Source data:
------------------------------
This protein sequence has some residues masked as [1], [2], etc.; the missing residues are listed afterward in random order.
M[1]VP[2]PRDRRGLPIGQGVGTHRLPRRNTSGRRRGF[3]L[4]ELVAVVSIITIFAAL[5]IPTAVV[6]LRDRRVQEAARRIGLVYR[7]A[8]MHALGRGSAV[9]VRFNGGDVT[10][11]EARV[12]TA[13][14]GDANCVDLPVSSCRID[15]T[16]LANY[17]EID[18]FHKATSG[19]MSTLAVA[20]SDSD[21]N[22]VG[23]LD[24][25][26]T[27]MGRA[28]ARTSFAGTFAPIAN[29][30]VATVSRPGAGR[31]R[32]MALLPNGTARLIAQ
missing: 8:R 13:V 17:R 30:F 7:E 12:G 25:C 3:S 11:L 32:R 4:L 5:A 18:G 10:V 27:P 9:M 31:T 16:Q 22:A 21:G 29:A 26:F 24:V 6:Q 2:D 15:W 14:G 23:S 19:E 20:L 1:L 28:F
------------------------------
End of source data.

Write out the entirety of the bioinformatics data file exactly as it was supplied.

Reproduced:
This protein sequence has some residues masked as [1], [2], etc.; the missing residues are listed afterward in random order.
M[1]VP[2]PRDRRGLPIGQGVGTHRLPRRNTSGRRRGF[3]L[4]ELVAVVSIITIFAAL[5]IPTAVV[6]LRDRRVQEAARRIGLVYR[7]A[8]MHALGRGSAV[9]VRFNGGDVT[10][11]EARV[12]TA[13][14]GDANCVDLPVSSCRID[15]T[16]LANY[17]EID[18]FHKATSG[19]MSTLAVA[20]SDSD[21]N[22]VG[23]LD[24][25][26]T[27]MGRA[28]ARTSFAGTFAPIAN[29][30]VATVSRPGAGR[31]R[32]MALLPNGTARLIAQ
missing: 8:R 13:V 17:R 30:F 7:E 12:G 25:C 3:S 11:L 32:R 4:L 5:A 18:G 10:V 27:P 9:M 31:T 16:Q 22:A 21:G 29:A 26:F 24:V 6:Q 2:D 15:W 14:G 23:S 19:E 20:L 1:L 28:F